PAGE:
PS: By the way, I took about 150 root cuttings of pachysandra from my back yard, to supplement 100 plants I gave him when he was here in the spring. They seem to be doing OK for him, although he needs to put them on a drip system along with many of his other plants, shrubs, and trees. I was hoping I'd have similar luck back here.


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RE: Xeriscaping in Atlanta

With arid plant survival in moister climates, the short version is: it varies. In some plants, the only danger is root rot, and in this case they'll accept as much water as you give them if there's enough drainage. In others, a dry dormant period is required; a lot of shrubs fall into this category, and can't survive constant moisture even if drainage is perfect. I've heard of people putting transparent canopies (clear plastic or the like) over arid plants in order to simulate dry periods outside, but I don't have any experience with this personally...

Regarding the plants you collected:

1. is more likely than not Machaeranthera; probably quite easy to grow.

2. sounds a bit like Liatris, but I'm not sure.

3. sounds like it's probably an Artemisia (sage brush, but actually related to sunflowers rather than true sage).

6. probably manzanita, genus Arctostaphylos, and most likely kinnikinnick (Arctostaphylos uva-ursi) or a closely related species. Some of the other manzanitas are very difficult outside their native climate, but kinnikinnick is supposed to be one of the more adaptable ones...

The others don't sound familiar offhand. Kinnikinnick, Machaeranthera, Liatris, & Artemisia are all cultivated reasonably frequently, so there's probably some information around online about them.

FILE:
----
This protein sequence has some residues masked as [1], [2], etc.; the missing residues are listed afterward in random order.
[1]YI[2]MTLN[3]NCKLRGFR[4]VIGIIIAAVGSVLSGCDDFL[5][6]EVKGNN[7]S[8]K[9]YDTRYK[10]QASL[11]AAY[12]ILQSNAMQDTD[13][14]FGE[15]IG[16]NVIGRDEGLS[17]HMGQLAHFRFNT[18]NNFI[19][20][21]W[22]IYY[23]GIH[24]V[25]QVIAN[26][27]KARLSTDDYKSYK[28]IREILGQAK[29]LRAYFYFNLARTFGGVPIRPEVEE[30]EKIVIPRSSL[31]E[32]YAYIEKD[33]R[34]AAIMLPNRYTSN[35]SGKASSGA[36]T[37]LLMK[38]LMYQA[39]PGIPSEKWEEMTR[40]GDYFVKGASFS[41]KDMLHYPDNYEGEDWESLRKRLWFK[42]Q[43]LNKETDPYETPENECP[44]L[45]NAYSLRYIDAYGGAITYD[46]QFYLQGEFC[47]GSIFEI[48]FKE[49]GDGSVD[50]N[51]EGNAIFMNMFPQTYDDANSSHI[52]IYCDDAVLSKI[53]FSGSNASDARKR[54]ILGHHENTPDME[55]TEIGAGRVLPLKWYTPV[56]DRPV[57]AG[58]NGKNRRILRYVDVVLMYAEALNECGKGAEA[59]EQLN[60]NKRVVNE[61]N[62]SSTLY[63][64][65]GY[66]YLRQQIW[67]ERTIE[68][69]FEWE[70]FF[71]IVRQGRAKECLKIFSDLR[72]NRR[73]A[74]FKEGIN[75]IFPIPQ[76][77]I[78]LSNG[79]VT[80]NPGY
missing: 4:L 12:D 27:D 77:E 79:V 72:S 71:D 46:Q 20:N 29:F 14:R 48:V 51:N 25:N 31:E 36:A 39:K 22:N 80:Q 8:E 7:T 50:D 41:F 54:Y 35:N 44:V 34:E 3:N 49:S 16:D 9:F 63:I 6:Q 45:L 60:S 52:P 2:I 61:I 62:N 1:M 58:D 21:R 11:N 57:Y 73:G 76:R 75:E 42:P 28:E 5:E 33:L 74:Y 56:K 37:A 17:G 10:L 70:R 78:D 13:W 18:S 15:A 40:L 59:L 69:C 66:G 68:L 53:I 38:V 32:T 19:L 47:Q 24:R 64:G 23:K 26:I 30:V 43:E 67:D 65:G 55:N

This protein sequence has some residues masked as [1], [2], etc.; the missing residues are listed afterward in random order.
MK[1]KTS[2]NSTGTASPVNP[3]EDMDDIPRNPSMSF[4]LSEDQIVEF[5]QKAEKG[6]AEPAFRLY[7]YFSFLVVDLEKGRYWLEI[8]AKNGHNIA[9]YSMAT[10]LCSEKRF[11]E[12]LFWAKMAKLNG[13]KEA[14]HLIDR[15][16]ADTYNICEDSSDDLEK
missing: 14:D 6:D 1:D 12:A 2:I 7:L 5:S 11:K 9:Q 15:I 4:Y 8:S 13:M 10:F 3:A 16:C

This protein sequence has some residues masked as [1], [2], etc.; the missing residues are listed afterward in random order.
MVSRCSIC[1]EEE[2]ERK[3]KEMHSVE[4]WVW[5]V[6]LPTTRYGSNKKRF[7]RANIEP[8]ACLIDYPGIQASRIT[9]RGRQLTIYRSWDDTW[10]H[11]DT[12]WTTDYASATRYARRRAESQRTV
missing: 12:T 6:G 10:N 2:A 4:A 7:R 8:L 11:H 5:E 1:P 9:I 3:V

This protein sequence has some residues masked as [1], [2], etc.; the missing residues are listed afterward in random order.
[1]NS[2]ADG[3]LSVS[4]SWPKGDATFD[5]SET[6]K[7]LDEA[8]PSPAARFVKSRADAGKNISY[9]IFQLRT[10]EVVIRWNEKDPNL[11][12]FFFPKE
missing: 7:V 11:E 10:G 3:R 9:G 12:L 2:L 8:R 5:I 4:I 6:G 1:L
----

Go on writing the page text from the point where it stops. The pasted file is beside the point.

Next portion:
Patrick Alexander


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RE: Xeriscaping in Atlanta

Patrick,
Thank you SO much for helping me identify some of my plants.
I think you nailed most of them.
#1 Looks to be Machaeranthera tanacetifolia. The leaves seem to be fairly thick and ribbed and I think I've matched it to a picture on the net.

#2 Does in fact look like the pictures of Latris I've seen. I'm wondering if mine is Liatris spicata, (Gayfeather), since the flower stalk is very thick, but it consistently topped out at 6".

#3 The Artemisia appears to be a dead ringer for Artemisia frigida, aka Fringed Sage or Prairie Sage(wort). This is a very low-growing plant, which should spread on the surface here in Atlanta.

#6 Is definitely a Manzanita Arctostaphylos, aka kinnick kinnick. Didn't native Americans use this as a ceremonial smoking mixture? I seem to recall the name.

Here's a web address for one of the pictures of the Machaeranthera.

http://plants.usda.gov/cgi_bin/topics.cgi?earl=plant_profile.cgi&symbol=MACA2

The dried, leggy grey-green shrub in the background looks EXACTLY like #7, the plant I carefully pulled from a rock crevice. Do you have any idea what it could be?

Even if you don't, I want to thank you for your time. It's a pleasure to work with someone who's so willing to share his knowledge.

Hyperboy


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RE: Xeriscaping in Atlanta

I'd like to run this past the people on this forum.
Plant #4 looks like a sage. I found it growing alone or a few stalks together and it looks fairly spindly. It's about 2-3' tall and has a few, narrow, very light grey leaves.
It looks like the pictures I've seen of Artemisia ludoviciana, aka Western Mugwort and Prairie Sagebrush. Does anyone think this grows in the Colorado Springs area?
Thanks.
Hyperboy


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RE: Xeriscaping in Atlanta

A few thoughts.

Perhaps "xeriscape" in Atlanta would be mostly native plants to the S end of the Piedmont, with some non-invasive adapted from similar cliamtes (Korea, Japan, SE Australia?). Also do not rule out Gulf Coast yuccas hardy to Atlanta for scupture interest.

As far as xeriscape plants from Colo Springs (or other high plains / high desert locations), it is the flip side of us in Albuquerque with wet climate plants. For Atlanta (ditto Wash DC, Raleigh, etc), they are probably best limited as a special area that is unusually sloped, sunny and dry, where as we would place your humid SE plants like southern magnolia, windmill palm, india hawthorn in unusually wet, concentrated oasis places.